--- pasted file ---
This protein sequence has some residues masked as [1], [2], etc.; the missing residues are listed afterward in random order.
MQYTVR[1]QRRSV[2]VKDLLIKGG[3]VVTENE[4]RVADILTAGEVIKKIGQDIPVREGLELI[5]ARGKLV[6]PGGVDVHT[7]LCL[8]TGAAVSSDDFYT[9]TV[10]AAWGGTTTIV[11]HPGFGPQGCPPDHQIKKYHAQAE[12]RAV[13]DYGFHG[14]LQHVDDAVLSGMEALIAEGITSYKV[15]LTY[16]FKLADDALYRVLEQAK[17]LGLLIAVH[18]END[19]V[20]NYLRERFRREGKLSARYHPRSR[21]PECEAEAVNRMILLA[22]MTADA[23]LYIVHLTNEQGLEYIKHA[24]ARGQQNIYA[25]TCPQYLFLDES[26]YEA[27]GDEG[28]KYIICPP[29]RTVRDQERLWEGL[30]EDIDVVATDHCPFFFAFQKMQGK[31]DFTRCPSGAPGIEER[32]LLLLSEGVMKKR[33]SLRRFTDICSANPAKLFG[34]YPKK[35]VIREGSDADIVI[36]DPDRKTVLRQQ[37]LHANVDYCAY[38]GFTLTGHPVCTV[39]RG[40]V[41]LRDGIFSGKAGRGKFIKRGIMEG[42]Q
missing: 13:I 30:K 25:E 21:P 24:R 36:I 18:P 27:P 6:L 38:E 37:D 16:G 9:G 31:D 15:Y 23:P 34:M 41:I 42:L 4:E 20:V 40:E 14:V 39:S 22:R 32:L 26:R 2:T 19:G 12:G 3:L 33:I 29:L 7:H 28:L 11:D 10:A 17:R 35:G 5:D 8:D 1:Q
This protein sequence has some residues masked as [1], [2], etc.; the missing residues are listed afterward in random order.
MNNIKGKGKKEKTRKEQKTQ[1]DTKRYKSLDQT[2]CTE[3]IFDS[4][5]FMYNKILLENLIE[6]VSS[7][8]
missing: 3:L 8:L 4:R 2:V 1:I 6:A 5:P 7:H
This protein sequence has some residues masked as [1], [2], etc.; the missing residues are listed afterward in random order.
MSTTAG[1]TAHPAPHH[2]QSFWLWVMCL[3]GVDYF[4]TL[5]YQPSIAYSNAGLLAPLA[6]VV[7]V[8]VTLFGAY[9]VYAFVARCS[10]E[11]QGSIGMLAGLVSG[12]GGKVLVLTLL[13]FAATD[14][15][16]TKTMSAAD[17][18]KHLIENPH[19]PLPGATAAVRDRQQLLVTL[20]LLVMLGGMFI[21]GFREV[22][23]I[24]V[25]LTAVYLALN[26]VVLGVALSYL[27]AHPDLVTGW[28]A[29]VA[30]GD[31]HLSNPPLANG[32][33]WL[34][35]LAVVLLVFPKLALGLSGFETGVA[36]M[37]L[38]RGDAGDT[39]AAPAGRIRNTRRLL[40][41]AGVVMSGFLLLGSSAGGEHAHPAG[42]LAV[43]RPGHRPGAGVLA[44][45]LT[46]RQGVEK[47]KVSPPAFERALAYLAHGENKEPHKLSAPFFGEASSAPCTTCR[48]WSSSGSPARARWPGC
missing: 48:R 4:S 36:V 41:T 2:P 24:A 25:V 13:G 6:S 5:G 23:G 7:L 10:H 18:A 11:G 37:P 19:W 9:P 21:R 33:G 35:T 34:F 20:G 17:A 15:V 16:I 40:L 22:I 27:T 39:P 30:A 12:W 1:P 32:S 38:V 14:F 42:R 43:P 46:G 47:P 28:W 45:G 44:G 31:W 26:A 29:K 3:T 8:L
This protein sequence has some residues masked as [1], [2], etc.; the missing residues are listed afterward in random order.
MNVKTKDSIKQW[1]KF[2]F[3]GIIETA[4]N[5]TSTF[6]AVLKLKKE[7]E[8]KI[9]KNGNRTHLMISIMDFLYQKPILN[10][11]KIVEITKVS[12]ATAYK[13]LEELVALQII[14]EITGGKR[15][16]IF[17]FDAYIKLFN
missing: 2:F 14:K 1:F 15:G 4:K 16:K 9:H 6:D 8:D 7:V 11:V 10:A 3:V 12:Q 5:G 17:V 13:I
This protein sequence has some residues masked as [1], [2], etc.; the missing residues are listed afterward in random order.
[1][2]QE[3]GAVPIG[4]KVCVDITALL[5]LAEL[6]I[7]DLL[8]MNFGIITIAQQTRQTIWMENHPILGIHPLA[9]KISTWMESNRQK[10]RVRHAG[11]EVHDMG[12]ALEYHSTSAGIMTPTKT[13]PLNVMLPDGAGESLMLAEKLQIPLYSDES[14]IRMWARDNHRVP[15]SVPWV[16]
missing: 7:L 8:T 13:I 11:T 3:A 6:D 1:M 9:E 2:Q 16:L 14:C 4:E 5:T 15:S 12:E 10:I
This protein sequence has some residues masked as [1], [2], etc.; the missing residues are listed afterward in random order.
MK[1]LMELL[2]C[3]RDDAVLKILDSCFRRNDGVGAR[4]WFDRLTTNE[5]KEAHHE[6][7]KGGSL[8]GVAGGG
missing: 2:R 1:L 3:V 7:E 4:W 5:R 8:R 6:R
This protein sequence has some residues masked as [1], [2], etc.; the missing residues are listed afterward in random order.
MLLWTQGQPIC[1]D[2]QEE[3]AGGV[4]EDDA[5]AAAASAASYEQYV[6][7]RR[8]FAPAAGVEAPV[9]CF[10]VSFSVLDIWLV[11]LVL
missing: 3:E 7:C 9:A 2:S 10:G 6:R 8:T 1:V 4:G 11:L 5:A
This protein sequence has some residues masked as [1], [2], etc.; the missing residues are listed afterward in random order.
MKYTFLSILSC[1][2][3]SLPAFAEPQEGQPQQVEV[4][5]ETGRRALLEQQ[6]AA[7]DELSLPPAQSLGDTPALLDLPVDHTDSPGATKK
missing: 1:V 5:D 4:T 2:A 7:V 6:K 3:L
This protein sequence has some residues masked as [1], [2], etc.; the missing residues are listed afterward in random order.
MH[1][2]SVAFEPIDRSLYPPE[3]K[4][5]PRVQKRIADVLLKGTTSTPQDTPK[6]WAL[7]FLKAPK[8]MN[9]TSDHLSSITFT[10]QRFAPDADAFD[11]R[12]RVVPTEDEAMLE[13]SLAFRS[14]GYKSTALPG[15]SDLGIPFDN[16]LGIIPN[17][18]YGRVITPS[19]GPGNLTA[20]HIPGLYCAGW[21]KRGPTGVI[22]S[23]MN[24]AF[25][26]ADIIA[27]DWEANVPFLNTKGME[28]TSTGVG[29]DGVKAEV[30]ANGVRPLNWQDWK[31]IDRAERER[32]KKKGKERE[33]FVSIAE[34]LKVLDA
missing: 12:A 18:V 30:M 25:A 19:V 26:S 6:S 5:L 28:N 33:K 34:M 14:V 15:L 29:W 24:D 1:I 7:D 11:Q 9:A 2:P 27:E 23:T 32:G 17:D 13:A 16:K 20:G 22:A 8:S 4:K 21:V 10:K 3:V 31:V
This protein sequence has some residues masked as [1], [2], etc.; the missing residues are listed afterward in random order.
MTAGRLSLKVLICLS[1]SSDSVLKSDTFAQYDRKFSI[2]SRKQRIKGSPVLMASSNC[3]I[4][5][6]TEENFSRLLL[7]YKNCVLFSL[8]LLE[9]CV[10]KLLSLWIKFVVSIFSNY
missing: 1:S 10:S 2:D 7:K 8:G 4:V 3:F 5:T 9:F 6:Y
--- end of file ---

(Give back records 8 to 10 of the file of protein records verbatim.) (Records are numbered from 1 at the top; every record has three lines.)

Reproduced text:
This protein sequence has some residues masked as [1], [2], etc.; the missing residues are listed afterward in random order.
MKYTFLSILSC[1][2][3]SLPAFAEPQEGQPQQVEV[4][5]ETGRRALLEQQ[6]AA[7]DELSLPPAQSLGDTPALLDLPVDHTDSPGATKK
missing: 1:V 5:D 4:T 2:A 7:V 6:K 3:L
This protein sequence has some residues masked as [1], [2], etc.; the missing residues are listed afterward in random order.
MH[1][2]SVAFEPIDRSLYPPE[3]K[4][5]PRVQKRIADVLLKGTTSTPQDTPK[6]WAL[7]FLKAPK[8]MN[9]TSDHLSSITFT[10]QRFAPDADAFD[11]R[12]RVVPTEDEAMLE[13]SLAFRS[14]GYKSTALPG[15]SDLGIPFDN[16]LGIIPN[17][18]YGRVITPS[19]GPGNLTA[20]HIPGLYCAGW[21]KRGPTGVI[22]S[23]MN[24]AF[25][26]ADIIA[27]DWEANVPFLNTKGME[28]TSTGVG[29]DGVKAEV[30]ANGVRPLNWQDWK[31]IDRAERER[32]KKKGKERE[33]FVSIAE[34]LKVLDA
missing: 12:A 18:V 30:M 25:A 19:V 26:S 6:S 5:L 28:N 33:K 34:M 14:V 15:L 29:W 24:D 1:I 7:D 11:Q 9:A 2:P 27:E 23:T 32:G 17:D 13:A 16:K 20:G 22:A 8:S 4:K 21:V 10:K 3:V 31:V
This protein sequence has some residues masked as [1], [2], etc.; the missing residues are listed afterward in random order.
MTAGRLSLKVLICLS[1]SSDSVLKSDTFAQYDRKFSI[2]SRKQRIKGSPVLMASSNC[3]I[4][5][6]TEENFSRLLL[7]YKNCVLFSL[8]LLE[9]CV[10]KLLSLWIKFVVSIFSNY
missing: 1:S 10:S 2:D 7:K 8:G 4:V 3:F 5:T 9:F 6:Y